The new orbit resulted in an orbital period of seven days, and Cassini will perform 20 of these Ring-Grazing Orbits.
As Cassini moved toward completion of the first of these orbits and its first ring-graze, the craft fired its main engine for 6 seconds at 07:09 EST on 4 December – about one hour prior to the first ring-graze.
The engine burn completed Cassini’s orbit alteration to place the craft into the proper position for its penultimate 20-orbit mission.
At 08:09 EST that same day, Cassini grazed through the faint, outer-most F-ring of Saturn.
A few hours after the ring-plane crossing, Cassini began a complete scan across the rings with its radio science experiment to study the rings’ structure in great detail.
“It’s taken years of planning, but now that we’re finally here, the whole Cassini team is excited to begin studying the data that come from these ring-grazing orbits,” said Linda Spilker, Cassini project scientist at JPL.
“This is a remarkable time in what’s already been a thrilling journey.”
On 11 December, Cassini completed its second ring-graze dive, returning spectacular, up-close images of what is arguably the most majestic structure in the solar system.
But as amazing and scientifically rich as the images are, they are a reminder that all good things must come to an end.
“This is it, the beginning of the end of our historic exploration of Saturn. Let these images – and those to come – remind you that we’ve lived a bold and daring adventure around the solar system’s most magnificent planet,” said Carolyn Porco, Cassini imaging team lead at the Space Science Institute.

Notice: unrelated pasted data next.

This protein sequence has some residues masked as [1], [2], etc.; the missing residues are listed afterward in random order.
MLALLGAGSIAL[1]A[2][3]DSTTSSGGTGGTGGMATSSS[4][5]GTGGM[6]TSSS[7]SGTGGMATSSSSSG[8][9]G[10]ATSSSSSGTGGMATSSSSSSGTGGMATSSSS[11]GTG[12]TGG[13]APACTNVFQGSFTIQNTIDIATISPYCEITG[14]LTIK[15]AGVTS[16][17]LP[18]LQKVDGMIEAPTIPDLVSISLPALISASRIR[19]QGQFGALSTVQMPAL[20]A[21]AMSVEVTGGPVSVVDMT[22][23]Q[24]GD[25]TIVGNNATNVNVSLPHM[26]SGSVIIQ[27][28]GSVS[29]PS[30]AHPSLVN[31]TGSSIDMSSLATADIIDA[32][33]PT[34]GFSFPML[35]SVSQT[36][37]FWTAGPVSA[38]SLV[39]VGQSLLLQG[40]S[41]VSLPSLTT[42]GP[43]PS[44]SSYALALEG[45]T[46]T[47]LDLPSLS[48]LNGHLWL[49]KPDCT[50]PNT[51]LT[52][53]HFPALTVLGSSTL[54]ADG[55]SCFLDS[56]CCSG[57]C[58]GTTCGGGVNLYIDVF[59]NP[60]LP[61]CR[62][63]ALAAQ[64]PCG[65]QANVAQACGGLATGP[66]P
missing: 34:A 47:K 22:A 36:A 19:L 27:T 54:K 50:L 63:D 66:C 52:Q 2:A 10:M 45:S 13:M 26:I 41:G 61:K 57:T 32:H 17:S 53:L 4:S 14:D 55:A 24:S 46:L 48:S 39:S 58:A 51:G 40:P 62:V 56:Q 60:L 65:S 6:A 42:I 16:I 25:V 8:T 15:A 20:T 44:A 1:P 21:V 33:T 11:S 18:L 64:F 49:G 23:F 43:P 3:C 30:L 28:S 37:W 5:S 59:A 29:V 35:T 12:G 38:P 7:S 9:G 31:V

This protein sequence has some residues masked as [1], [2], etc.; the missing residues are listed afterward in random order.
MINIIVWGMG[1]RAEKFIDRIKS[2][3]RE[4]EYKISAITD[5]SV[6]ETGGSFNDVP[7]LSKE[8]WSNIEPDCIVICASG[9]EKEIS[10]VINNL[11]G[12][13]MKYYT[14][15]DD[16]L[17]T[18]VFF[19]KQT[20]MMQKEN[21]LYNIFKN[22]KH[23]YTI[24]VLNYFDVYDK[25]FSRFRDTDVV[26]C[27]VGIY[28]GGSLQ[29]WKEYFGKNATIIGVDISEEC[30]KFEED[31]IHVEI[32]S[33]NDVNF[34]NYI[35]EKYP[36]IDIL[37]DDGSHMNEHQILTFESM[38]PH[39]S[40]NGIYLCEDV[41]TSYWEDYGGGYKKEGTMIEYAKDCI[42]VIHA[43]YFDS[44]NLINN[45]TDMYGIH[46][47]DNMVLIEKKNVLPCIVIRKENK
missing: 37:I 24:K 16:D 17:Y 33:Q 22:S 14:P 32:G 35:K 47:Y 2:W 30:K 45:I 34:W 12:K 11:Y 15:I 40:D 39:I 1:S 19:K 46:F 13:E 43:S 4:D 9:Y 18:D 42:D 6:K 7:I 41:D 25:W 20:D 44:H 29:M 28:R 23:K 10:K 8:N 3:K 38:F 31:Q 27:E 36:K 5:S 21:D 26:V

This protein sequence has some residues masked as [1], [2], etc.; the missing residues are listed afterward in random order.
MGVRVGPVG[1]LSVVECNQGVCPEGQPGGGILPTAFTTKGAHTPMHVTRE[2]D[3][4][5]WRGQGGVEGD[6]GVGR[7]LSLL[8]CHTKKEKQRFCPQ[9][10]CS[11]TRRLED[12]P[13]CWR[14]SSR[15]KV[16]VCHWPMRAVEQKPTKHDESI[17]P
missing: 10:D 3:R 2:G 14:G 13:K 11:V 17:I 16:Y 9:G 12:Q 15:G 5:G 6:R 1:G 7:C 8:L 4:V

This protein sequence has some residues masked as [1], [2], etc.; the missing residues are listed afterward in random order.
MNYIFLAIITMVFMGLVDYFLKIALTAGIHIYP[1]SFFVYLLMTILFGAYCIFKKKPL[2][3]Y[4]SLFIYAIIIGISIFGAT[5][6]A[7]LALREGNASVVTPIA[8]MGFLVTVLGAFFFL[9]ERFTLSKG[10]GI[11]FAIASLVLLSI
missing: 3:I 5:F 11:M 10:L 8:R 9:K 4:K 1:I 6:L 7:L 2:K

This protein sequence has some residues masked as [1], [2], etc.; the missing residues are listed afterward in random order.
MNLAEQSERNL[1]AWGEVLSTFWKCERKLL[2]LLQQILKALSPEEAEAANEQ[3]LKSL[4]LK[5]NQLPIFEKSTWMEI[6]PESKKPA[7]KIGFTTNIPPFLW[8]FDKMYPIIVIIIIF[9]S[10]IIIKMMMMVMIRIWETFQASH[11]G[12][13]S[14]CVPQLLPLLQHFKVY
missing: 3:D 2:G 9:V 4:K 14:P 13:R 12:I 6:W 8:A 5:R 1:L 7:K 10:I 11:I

The current series of Ring-Grazing Orbits will set Cassini up for one last flyby of Titan on 22 April 2017 – a flyby that will mark the commencement of Cassini’s Grand Finale.
The final encounter with Titan, designed to cause Cassini’s orbit to jump over Saturn’s rings, will begin the 22 orbit Grand Finale sequence that will take Cassini into the 2,400 km (1,500 mi) gap between Saturn and the inner-most of its rings.
These 22 orbits will culminate on 15 September 2017 at 08:07 EDT (12:07 UTC) when Cassini plunges into Saturn’s atmosphere – transmitting back as much data as it can until Cassini bids its farewell.
(Part 4 – Pluto – of NASASpaceflight.com’s 5-part Year In Review will be published in the coming days)
(Images: NASA and L2 Artist Nathan Koga. The full gallery of Nathan’s L2 images can be *found here*)